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R.I.P. Lou Reed, New York's least likely celebrity Knicks fan

Singer, songwriter, guitarist and all-around artist Lou Reed died from liver disease yesterday at the age of 71. Depending on who you ask, Reed was best known as either the lead singer of the proto-everything '60s art-rock denizens the Velvet Underground, or the solo artist behind 1973's much gentler (and much more commercially successful) tour of the underground "Walk on the Wild Side." Either way, Reed had endured for nearly a half-century as one of rock's most unique and influential figures, as well as an inextricable icon of New York culture. 

He was also a surprisingly big Knicks fan. Perhaps it shouldn't be all that surprising, considering that the Knicks have long held a strong pull for the higher-minded NBA fan, dating back to the endless-prose-inspiring championship teams of the early '70s, which employed both noted thinkers like future senator Bill Bradley and future zen master Phil Jackson, as well as right-brained creatives and individualists like Walt "Clyde" Frazier and Earl "The Pearl" Monroe. This is, after all, a team whose two most high-profile fans are both Oscar-nominated filmmakers. Clearly you don't have to come up as a jock to be into the Knicks. 

Still, listening to Lou Reed's music, you get an image of a New York that doesn't really have a lot to do with Madison Square Garden. It's all dive bars, sex shops and drag revues, and maybe a little later on, coffee houses, art installations and off-off-Broadway theater. It's hard to imagine Lou deigning to even take the train up to the crass tourist center of midtown Manhattan, much less pulling strings for a seat in Celebrity Row to watch Carmelo Anthony (or Patrick Ewing, or Bernard King) up close and personal. 

Truly, though, Reed was a Knicks fan to the end. There's written record in a 2000 Esquire essay Reed wrote entitled "What I've Learned," where he claims that he's "played basketball all [his] life" and expresses empathy toward a post-PJ Carlesimo Latrell Sprewell, saying "You have to think about choking the coach. Well, you know, you're a grown man, guy's standing there screaming at ya...I'll speak for myself: I could be in that position." 

There's also visual record. In 2010, with indie queen actress Chloe Sevigny: 

And much more strangely, in 2007, with superstar singer/songwriter Alicia Keys: 

It's also worth noting that Reed, who always appeared far too much of a recalcitrant to have the patience for a willing role in mainstream culture--at the peak of his stateside commercial success in the mid-'70s, he released a double LP of melody-free noise rock called Metal Machine Music and declared "anyone that gets to side four is dumber than I am" - Lou actually seemed a little salty that he was rarely noted in Celebrity Row sightings.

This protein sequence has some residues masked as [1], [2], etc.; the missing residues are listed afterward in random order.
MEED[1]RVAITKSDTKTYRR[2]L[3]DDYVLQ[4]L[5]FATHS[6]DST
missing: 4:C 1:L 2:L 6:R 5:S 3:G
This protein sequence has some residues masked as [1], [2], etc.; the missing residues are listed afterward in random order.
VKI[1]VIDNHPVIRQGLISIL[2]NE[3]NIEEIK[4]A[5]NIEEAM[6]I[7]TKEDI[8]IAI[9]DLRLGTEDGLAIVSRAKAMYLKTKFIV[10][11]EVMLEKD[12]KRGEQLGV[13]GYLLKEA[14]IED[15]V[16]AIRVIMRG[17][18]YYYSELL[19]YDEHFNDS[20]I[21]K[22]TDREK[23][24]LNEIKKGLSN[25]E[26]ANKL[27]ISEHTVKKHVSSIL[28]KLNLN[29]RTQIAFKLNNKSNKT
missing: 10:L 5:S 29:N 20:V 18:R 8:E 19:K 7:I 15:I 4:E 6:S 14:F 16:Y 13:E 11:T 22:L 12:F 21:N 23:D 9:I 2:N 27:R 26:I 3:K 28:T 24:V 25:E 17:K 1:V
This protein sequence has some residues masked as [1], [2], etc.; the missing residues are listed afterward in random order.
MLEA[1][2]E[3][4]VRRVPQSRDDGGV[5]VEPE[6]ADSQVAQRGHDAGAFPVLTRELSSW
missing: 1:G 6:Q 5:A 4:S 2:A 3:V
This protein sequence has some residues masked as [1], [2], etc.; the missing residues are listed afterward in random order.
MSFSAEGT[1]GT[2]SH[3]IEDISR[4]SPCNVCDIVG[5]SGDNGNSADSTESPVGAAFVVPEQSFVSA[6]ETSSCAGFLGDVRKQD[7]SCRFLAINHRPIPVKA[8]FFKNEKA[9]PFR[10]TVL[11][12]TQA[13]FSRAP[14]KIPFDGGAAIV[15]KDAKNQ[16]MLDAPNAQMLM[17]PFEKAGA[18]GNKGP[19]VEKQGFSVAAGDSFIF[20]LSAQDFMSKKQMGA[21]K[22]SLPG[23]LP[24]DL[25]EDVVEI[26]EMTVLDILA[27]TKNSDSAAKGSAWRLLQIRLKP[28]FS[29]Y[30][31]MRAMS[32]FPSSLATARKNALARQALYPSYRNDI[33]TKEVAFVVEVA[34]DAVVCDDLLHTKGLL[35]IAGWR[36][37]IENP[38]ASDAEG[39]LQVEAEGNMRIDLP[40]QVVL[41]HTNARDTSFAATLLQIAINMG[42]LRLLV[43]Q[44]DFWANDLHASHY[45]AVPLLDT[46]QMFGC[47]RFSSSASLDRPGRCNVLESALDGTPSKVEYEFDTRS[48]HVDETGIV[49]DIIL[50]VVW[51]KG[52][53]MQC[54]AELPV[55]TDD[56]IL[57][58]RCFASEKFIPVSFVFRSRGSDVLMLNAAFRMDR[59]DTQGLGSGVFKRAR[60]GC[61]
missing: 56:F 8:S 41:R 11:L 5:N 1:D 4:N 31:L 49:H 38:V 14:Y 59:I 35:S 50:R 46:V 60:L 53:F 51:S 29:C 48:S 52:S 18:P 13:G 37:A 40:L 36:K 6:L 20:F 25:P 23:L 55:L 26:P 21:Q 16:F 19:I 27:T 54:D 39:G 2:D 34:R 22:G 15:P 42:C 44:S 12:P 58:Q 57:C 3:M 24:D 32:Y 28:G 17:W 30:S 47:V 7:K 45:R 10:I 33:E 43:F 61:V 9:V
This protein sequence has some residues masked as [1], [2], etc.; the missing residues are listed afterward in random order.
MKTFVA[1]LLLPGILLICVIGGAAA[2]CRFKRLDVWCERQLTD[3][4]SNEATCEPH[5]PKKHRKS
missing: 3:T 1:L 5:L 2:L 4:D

"There I am: me, Spike, and Woody. But they don't put the camera on me," Reed lamented in the previously mentioned Esquire essay. Later, he ranted on the subject at a Larry Clark photo exhibit (of course), as reported by the New York Daily News: "I go to Knicks games all the time, and they always put the camera on Spike Lee, Woody Allen and Matthew Modine, and never on me." 

Can't blame Lou for being pissed at getting boxed out by Matthew Modine, the Vision Quest and Full Metal Jacket actor whose artistic renown and association with the Big Apple certainly pale in comparison to Reed's, but it remains surprising to hear the guy who convinced the world's most famous metal band to record a borderline-unlistenable 70 minute concept album based on a controversial 19th-century German theatrical work bemoan a lack of JumboTron face time. 

That's just the Knicks, I guess. Something about them tends to really engage fans on a deeper level than your average sports team, and as unlikely a fan as Lou Reed might be, it's also perhaps as unlikely that he'd spend as much time living in and being heavily associated with New York City without being touched by the Knicks in some way. Hell, Kim Gordon of Sonic Youth was a Sprewell fan too. One of the guys from Grizzly Bear was spotted courtside a couple years back. Lou probably couldn't go to a game at MSG these last few decades without bumping into an old buddy from Max's Kansas City or CBGB. 

So long, Sweet Lou. Rest in peace, knowing that you're really not missing much this year with the whole Andrea Bargnani thing.

R.I.P. Lou Reed, New York's least likely celebrity Knicks fan
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